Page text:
In order to promote reuse, you need a place to store the IT assets that you want to repurpose. The service registry is the system of record for information about services. New services are published here, and business analysts and software developers can use this registry to easily find and reuse existing services. An SOA registry defines standards-based descriptions as well as access and interactions between SOA components. It also provides standard human and automated interfaces to these components.

The registry allows organizations to standardize publishing, discovery, approval and interoperability of SOA business services. The registry acts as a design-time service registry, a run-time service intermediary and a governance metadata repository. Some products separate the functionality into a registry and a repository.  Repositories are where you put service artifacts and metadata at design time, while registries are where you list service descriptions and policies that are accessed at run time.

The registry is a cornerstone of enterprise SOA providing the following advantages: • Drives down the costs of new development efforts• Drives web service adoption and increases developer productivity by allowing developers to search and reuse services• Enables reduction in development time• Provides developers with information on how to integrate with business processes• Drives and enforces standards for organization and categorization of service assets• Promotes and preserves loose coupling of services between provider and consumer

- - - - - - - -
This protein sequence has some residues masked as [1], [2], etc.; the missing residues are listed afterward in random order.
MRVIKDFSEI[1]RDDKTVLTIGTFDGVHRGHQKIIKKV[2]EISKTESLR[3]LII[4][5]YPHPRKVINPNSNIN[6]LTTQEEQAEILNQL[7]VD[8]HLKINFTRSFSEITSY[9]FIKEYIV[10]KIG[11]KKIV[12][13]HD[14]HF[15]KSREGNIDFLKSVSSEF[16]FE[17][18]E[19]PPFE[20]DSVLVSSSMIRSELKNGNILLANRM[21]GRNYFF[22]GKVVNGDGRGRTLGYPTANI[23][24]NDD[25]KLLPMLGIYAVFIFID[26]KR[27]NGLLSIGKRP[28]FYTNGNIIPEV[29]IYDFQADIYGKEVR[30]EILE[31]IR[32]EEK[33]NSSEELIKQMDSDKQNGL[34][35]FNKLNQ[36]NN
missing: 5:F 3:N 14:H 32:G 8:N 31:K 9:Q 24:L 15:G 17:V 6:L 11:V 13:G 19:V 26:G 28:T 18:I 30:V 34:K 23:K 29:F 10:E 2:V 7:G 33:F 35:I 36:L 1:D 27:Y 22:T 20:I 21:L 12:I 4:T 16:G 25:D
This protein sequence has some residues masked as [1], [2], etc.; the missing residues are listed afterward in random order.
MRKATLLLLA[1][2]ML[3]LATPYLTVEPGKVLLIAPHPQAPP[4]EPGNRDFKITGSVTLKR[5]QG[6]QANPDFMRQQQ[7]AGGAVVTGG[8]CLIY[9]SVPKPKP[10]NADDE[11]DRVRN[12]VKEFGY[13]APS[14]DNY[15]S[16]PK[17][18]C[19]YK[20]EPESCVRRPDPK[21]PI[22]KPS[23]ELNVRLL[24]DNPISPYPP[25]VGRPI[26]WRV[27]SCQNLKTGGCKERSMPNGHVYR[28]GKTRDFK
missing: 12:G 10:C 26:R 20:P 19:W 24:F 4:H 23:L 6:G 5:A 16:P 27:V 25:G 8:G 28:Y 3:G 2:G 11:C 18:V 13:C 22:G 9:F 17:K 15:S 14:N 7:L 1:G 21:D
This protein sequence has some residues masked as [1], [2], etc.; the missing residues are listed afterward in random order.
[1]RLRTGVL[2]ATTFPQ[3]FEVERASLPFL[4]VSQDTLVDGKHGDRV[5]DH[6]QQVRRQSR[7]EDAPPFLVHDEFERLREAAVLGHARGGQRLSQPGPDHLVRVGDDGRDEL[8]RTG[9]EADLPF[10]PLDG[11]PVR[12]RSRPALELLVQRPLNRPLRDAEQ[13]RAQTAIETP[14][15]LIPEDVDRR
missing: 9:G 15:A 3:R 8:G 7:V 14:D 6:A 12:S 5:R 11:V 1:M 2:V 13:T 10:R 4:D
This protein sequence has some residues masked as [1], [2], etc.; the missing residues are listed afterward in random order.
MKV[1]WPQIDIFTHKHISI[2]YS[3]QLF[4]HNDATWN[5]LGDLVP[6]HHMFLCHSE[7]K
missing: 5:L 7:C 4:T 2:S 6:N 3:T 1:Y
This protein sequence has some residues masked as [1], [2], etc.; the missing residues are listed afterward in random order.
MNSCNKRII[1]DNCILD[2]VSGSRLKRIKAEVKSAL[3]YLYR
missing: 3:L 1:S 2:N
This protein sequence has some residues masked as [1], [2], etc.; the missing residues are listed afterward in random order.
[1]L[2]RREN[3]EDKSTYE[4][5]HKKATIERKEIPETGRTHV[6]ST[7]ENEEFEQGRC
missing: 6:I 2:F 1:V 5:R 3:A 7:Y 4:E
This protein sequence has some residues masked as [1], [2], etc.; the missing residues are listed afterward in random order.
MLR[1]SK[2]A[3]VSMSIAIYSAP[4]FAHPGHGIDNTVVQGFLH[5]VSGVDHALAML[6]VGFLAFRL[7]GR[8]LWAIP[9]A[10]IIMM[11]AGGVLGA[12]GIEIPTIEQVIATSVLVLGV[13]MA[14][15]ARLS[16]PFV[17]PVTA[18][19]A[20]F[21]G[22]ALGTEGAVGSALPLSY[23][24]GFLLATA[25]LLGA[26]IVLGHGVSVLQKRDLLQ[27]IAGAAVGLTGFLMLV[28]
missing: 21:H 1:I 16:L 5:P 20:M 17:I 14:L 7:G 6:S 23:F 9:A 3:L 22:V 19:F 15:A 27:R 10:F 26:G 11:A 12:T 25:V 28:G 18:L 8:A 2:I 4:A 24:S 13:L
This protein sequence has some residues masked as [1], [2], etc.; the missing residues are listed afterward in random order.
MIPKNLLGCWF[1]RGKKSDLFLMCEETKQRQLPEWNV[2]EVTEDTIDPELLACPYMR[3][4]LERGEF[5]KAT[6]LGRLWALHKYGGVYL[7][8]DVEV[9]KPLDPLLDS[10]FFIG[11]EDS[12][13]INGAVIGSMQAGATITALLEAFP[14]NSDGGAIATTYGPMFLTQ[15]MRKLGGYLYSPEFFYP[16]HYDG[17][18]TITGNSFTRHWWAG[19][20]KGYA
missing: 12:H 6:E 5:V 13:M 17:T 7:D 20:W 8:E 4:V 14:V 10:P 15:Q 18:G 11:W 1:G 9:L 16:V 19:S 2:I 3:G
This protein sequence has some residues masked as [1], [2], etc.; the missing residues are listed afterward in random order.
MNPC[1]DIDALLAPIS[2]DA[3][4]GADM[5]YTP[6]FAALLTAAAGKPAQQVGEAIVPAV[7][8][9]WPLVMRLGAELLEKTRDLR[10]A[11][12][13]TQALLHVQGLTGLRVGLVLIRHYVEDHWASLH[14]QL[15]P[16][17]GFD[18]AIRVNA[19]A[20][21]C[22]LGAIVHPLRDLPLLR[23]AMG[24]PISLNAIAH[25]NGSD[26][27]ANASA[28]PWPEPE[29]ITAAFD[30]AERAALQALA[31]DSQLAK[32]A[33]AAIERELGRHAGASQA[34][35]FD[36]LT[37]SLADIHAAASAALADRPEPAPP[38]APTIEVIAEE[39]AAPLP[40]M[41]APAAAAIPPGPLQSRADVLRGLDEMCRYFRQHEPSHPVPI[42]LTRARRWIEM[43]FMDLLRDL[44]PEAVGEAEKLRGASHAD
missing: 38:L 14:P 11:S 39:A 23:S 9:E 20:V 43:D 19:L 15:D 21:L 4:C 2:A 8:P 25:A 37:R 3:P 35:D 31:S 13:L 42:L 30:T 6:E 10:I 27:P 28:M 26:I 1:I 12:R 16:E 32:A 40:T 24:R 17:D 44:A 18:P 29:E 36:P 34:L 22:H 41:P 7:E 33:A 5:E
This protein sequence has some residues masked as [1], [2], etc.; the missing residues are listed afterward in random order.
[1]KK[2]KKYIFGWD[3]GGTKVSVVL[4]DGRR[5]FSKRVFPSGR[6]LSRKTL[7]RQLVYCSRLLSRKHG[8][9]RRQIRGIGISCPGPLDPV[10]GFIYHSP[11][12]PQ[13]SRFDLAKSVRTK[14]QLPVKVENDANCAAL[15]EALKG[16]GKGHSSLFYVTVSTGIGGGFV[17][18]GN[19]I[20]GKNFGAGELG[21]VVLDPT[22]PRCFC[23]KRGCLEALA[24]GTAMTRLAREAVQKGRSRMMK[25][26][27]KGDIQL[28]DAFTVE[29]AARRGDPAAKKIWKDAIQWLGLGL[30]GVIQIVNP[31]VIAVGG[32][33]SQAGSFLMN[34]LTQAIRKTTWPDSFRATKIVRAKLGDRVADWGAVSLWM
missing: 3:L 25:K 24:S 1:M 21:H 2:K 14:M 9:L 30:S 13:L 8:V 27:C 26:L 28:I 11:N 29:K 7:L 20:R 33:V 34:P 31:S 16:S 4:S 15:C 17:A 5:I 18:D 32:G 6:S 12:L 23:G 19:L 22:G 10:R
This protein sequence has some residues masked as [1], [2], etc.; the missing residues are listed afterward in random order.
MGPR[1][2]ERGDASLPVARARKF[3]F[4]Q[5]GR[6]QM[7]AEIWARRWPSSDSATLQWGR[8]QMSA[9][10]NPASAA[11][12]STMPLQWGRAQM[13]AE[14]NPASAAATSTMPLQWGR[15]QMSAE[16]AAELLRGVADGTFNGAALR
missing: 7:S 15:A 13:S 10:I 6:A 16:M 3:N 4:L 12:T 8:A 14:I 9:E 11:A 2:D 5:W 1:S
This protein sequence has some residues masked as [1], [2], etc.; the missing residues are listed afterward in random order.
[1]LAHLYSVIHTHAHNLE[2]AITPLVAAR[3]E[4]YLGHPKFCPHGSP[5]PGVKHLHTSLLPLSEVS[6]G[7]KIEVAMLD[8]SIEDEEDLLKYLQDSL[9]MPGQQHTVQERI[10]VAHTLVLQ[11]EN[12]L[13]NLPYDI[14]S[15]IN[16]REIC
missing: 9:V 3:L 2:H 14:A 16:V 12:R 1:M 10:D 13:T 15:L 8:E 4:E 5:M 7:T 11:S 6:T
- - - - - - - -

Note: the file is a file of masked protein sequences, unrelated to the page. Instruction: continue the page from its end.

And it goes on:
Introducing SOA has impacts across business and IT which requires proactive change management to ensure that business service requirements are coordinated with infrastructure, process and resource capabilities.  A typical roadmap for the deployment of SOA throughout the enterprise will identify distinct stages of early learning, integration, reengineering and maturity. Progressing through these four stages demonstrates increasing levels of process predictability, control, and optimization, going from unpredictable processes that are somewhat ad hoc to processes that are subject to continuous improvement.

Implementing an SOA throughout the enterprise is a significant undertaking that will take many years. It is essential that you develop a realistic roadmap for rolling out an SOA. It is critical that the architecture and the plan be designed to cope with the complexities and dynamics of your environment. To maintain momentum during this multi-year program remember to deliver real business value at every phase. For example, deliver required business functionality to an existing project and demonstrate real business improvement in terms of cost and time reduction or quality improvement. Start with minimum architecture, process, and infrastructure and incrementally enhance over time, while delivering business service value to business users.  Demonstrate value with numbers. Embed SOA thinking into every IT project so it becomes a natural and standard practice for delivering value to the business.